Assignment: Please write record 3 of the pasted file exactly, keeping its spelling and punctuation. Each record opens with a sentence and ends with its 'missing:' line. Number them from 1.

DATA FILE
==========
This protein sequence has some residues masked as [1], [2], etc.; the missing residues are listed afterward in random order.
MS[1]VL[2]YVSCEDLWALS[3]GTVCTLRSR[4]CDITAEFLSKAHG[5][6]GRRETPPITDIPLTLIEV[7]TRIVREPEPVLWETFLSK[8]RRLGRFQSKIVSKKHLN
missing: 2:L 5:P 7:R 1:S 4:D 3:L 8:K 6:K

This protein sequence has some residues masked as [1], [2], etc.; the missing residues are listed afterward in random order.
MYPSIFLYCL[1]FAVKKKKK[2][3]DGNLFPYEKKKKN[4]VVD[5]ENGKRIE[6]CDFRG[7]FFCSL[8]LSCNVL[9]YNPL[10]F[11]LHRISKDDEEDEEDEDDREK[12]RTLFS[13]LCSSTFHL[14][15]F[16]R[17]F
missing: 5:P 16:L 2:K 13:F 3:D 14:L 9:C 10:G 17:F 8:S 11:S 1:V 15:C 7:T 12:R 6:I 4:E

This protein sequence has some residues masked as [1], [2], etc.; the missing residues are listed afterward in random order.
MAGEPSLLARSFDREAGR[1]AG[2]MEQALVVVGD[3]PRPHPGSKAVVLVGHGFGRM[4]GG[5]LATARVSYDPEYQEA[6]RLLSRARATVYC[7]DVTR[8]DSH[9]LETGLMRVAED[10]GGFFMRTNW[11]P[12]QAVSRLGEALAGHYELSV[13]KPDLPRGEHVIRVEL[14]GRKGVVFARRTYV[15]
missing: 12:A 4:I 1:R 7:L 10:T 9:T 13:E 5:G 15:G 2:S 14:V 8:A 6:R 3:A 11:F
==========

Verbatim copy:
This protein sequence has some residues masked as [1], [2], etc.; the missing residues are listed afterward in random order.
MAGEPSLLARSFDREAGR[1]AG[2]MEQALVVVGD[3]PRPHPGSKAVVLVGHGFGRM[4]GG[5]LATARVSYDPEYQEA[6]RLLSRARATVYC[7]DVTR[8]DSH[9]LETGLMRVAED[10]GGFFMRTNW[11]P[12]QAVSRLGEALAGHYELSV[13]KPDLPRGEHVIRVEL[14]GRKGVVFARRTYV[15]
missing: 12:A 4:I 1:R 7:L 10:T 9:T 13:E 5:G 15:G 2:S 14:V 8:A 6:R 3:A 11:F